If it's absolutely critical that the project go longer than that, then at least break it up into several six-month subprojects. Secondly, make further funding of the subprojects contingent on the successes of the previous tasks. This will encourage internal staffers and outside contractors to use good project and risk management practices between milestones.

What Are the Odds?

If the preceding seems a little too touchy-feely for you, then let's consider the different approaches quantitatively.

All IT processes are part of an information supply chain. Each sub process is a discrete unit of work that can be optimized (or not). Take, for example, the simple case of processing a credit card application:

1. The customer completes the application.

2. The data is keyed into a computer.

3. The computer computes a credit score for the applicant and either

  • Denies the application or

  • Approves the application and sets an initial credit limit.

4. A physical credit card is created and sent to the applicant.

5. The applicant activates the card by calling a special toll-free number from his home phone.

There are only five basic steps in this supply chain - most mission-critical processes have many more. Let's assume that you wanted to optimize the entire process. What would be your chances of success in doing the whole thing in one fell swoop?

For the sake of the exercise, let's further stipulate that you're very good at your job and that your first attempt at optimizing any one of these steps will be 90 percent correct. This means that your odds of bettering the whole process in one large project are 0.95 - or 59 percent. That's right: You only have a 6 in 10 chance of fixing the whole thing the first time out - and this is a relatively simple case!

On the other hand, if you attempt to fix only one step in the process, your odds of success are 90 percent. Where you fail (and you will fail - at least a little), you can make corrections because the incremental cost of repair is small. When you're done with one step, you can move on to the next.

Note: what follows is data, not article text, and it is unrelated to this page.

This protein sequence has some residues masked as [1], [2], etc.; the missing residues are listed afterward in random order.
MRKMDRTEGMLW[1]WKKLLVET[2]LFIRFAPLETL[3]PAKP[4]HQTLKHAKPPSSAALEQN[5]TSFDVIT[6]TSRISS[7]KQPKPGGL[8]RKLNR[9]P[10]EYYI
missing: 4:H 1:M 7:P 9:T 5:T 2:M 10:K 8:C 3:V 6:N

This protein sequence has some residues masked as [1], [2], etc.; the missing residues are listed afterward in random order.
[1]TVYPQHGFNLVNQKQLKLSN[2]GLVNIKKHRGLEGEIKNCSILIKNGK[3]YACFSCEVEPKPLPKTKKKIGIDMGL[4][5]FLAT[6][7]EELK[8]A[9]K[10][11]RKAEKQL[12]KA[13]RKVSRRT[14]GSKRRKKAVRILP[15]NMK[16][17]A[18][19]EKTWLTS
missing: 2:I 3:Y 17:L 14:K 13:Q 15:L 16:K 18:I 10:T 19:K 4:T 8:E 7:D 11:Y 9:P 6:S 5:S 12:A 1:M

The problem, of course, is that CFOs and other corporate managers want to know the cost of fixing the whole thing upfront. There are budgets to be planned, and these budgets exist on spreadsheets that must be filled. Resign yourself to the fact that it will be nearly impossible to predict that number - especially as the number of steps in the supply chain grows. Instead, propose only to fix one of the steps and give it a finite budget. (Don't forget to budget a little extra for the corrections you will inevitably have to make after your first pass.)

Tell whoever controls the purse strings that you will provide a business case for fixing each of the steps individually and will tackle only one step at a time. This creates two things CFOs really like - accountability and fiscal discipline.

At first blush, you might be thinking that this approach will substantially elongate the time frame to complete any complex IT project. This is not so. It has been my experience that projects that take an incremental approach toward completion almost always cost less and conclude faster than all-in-one modernizations. You simply waste less time and money fixing mistakes.

Dave Rensin is CEO of consulting firm Reality Mobile LLC